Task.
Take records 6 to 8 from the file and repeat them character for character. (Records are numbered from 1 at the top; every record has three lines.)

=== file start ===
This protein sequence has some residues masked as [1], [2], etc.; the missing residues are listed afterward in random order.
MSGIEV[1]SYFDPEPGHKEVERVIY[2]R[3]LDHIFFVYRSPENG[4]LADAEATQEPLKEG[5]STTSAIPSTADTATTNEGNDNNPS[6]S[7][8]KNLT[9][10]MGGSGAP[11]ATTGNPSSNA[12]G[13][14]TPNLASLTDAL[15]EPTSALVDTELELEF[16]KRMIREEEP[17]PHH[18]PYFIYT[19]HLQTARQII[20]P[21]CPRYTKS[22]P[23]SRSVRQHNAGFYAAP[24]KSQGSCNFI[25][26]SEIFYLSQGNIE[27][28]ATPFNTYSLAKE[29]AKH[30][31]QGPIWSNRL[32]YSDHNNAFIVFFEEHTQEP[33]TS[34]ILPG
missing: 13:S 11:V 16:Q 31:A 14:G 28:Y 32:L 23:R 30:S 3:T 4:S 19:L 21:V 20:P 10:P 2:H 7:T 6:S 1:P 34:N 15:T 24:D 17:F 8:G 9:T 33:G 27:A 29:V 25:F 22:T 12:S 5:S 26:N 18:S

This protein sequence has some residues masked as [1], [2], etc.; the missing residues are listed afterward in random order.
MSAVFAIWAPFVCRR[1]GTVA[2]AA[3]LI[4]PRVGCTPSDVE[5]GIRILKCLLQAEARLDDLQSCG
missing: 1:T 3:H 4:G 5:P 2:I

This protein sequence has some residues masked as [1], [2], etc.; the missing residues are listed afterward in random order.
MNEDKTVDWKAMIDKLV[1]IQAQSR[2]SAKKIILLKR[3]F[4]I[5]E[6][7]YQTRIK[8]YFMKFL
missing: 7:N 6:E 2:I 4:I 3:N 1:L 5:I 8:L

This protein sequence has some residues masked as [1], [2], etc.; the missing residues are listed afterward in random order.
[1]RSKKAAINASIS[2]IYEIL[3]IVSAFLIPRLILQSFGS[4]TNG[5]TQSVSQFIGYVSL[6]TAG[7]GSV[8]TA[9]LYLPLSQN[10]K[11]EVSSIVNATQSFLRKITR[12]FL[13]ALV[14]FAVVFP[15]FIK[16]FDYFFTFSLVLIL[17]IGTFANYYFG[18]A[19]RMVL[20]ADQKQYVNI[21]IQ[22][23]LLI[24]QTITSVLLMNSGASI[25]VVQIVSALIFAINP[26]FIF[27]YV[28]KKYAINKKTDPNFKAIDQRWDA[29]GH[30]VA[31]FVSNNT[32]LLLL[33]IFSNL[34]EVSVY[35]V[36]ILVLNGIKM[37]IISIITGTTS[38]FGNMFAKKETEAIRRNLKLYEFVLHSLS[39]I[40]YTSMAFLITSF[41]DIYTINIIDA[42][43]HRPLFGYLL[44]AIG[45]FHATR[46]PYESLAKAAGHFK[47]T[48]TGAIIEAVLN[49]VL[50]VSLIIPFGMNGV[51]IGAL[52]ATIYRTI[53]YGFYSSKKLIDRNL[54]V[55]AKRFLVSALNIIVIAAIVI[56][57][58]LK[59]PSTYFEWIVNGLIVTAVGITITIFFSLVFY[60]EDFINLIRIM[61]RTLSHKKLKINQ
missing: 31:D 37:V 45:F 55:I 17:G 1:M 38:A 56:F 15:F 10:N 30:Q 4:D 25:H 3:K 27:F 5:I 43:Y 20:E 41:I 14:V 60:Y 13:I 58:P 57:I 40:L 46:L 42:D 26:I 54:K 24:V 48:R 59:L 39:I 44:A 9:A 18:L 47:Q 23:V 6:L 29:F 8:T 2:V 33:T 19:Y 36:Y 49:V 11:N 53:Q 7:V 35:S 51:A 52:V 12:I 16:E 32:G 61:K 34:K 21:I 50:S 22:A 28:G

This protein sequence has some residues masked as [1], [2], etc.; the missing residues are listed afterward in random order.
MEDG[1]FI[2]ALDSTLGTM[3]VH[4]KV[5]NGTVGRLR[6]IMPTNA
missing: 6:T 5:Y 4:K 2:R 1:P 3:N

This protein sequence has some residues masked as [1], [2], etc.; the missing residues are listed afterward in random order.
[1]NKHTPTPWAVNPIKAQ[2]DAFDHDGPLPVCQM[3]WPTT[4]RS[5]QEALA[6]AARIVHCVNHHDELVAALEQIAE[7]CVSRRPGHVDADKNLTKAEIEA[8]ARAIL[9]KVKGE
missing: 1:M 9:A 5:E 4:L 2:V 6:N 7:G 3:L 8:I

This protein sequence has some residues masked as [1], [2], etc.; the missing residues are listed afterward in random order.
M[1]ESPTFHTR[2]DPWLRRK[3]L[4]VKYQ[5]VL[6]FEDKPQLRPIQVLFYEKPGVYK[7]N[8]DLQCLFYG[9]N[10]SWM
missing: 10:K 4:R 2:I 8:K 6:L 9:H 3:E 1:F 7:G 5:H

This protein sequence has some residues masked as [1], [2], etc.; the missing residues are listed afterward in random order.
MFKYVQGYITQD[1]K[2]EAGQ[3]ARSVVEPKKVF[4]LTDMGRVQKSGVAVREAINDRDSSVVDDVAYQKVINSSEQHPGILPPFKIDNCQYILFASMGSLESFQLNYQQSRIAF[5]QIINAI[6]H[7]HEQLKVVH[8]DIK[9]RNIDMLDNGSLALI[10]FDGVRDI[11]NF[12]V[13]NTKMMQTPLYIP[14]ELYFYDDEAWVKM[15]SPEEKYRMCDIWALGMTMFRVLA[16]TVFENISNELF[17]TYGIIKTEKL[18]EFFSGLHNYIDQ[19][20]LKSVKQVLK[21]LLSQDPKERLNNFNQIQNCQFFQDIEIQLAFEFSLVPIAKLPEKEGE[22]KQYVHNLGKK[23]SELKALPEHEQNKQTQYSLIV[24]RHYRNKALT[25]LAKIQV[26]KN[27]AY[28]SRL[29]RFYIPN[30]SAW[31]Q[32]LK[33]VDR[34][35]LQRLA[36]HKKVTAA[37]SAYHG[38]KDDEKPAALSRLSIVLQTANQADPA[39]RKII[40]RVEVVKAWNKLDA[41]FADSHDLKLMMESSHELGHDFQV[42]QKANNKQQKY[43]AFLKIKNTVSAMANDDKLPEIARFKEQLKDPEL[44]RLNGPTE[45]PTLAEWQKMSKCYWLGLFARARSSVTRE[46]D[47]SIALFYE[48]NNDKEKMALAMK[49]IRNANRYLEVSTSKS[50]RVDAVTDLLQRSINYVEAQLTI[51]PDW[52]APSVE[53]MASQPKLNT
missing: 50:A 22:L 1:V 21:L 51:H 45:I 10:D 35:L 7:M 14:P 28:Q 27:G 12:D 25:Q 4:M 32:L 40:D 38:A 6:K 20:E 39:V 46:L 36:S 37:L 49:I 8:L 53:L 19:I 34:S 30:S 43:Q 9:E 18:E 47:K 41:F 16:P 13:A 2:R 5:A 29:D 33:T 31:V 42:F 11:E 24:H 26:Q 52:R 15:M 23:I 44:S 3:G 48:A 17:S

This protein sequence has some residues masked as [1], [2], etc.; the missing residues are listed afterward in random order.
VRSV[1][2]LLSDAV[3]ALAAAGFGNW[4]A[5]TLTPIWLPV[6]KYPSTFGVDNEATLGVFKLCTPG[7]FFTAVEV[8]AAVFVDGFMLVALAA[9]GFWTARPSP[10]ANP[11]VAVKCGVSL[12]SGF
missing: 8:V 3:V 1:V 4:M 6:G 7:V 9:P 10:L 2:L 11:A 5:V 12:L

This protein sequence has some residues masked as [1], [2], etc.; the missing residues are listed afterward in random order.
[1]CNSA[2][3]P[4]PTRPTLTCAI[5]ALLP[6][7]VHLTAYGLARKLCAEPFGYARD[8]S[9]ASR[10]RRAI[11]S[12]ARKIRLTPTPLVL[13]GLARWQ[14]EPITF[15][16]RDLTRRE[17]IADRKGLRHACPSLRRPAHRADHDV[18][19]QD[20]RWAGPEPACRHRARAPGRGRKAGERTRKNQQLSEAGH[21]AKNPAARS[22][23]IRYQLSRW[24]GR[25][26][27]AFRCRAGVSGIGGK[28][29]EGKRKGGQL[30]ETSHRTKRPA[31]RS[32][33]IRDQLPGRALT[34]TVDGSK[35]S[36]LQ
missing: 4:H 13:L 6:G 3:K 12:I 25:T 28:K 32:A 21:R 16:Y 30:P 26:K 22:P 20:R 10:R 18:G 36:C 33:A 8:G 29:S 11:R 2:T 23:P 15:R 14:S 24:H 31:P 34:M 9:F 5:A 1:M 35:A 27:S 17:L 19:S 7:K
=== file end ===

This protein sequence has some residues masked as [1], [2], etc.; the missing residues are listed afterward in random order.
[1]NKHTPTPWAVNPIKAQ[2]DAFDHDGPLPVCQM[3]WPTT[4]RS[5]QEALA[6]AARIVHCVNHHDELVAALEQIAE[7]CVSRRPGHVDADKNLTKAEIEA[8]ARAIL[9]KVKGE
missing: 1:M 9:A 5:E 4:L 2:V 6:N 7:G 3:L 8:I

This protein sequence has some residues masked as [1], [2], etc.; the missing residues are listed afterward in random order.
M[1]ESPTFHTR[2]DPWLRRK[3]L[4]VKYQ[5]VL[6]FEDKPQLRPIQVLFYEKPGVYK[7]N[8]DLQCLFYG[9]N[10]SWM
missing: 10:K 4:R 2:I 8:K 6:L 9:H 3:E 1:F 7:G 5:H

This protein sequence has some residues masked as [1], [2], etc.; the missing residues are listed afterward in random order.
MFKYVQGYITQD[1]K[2]EAGQ[3]ARSVVEPKKVF[4]LTDMGRVQKSGVAVREAINDRDSSVVDDVAYQKVINSSEQHPGILPPFKIDNCQYILFASMGSLESFQLNYQQSRIAF[5]QIINAI[6]H[7]HEQLKVVH[8]DIK[9]RNIDMLDNGSLALI[10]FDGVRDI[11]NF[12]V[13]NTKMMQTPLYIP[14]ELYFYDDEAWVKM[15]SPEEKYRMCDIWALGMTMFRVLA[16]TVFENISNELF[17]TYGIIKTEKL[18]EFFSGLHNYIDQ[19][20]LKSVKQVLK[21]LLSQDPKERLNNFNQIQNCQFFQDIEIQLAFEFSLVPIAKLPEKEGE[22]KQYVHNLGKK[23]SELKALPEHEQNKQTQYSLIV[24]RHYRNKALT[25]LAKIQV[26]KN[27]AY[28]SRL[29]RFYIPN[30]SAW[31]Q[32]LK[33]VDR[34][35]LQRLA[36]HKKVTAA[37]SAYHG[38]KDDEKPAALSRLSIVLQTANQADPA[39]RKII[40]RVEVVKAWNKLDA[41]FADSHDLKLMMESSHELGHDFQV[42]QKANNKQQKY[43]AFLKIKNTVSAMANDDKLPEIARFKEQLKDPEL[44]RLNGPTE[45]PTLAEWQKMSKCYWLGLFARARSSVTRE[46]D[47]SIALFYE[48]NNDKEKMALAMK[49]IRNANRYLEVSTSKS[50]RVDAVTDLLQRSINYVEAQLTI[51]PDW[52]APSVE[53]MASQPKLNT
missing: 50:A 22:L 1:V 21:L 51:H 45:I 10:D 35:L 7:M 14:P 28:Q 27:G 12:D 25:Q 4:M 32:L 40:D 38:A 6:K 20:E 39:V 46:L 36:S 37:L 49:I 8:L 53:L 19:I 34:S 30:S 43:Q 9:E 18:E 47:K 41:F 16:P 13:A 2:R 5:A 29:D 33:T 31:V 42:F 11:E 24:H 26:Q 52:R 15:M 23:I 44:S 3:G 48:A 17:S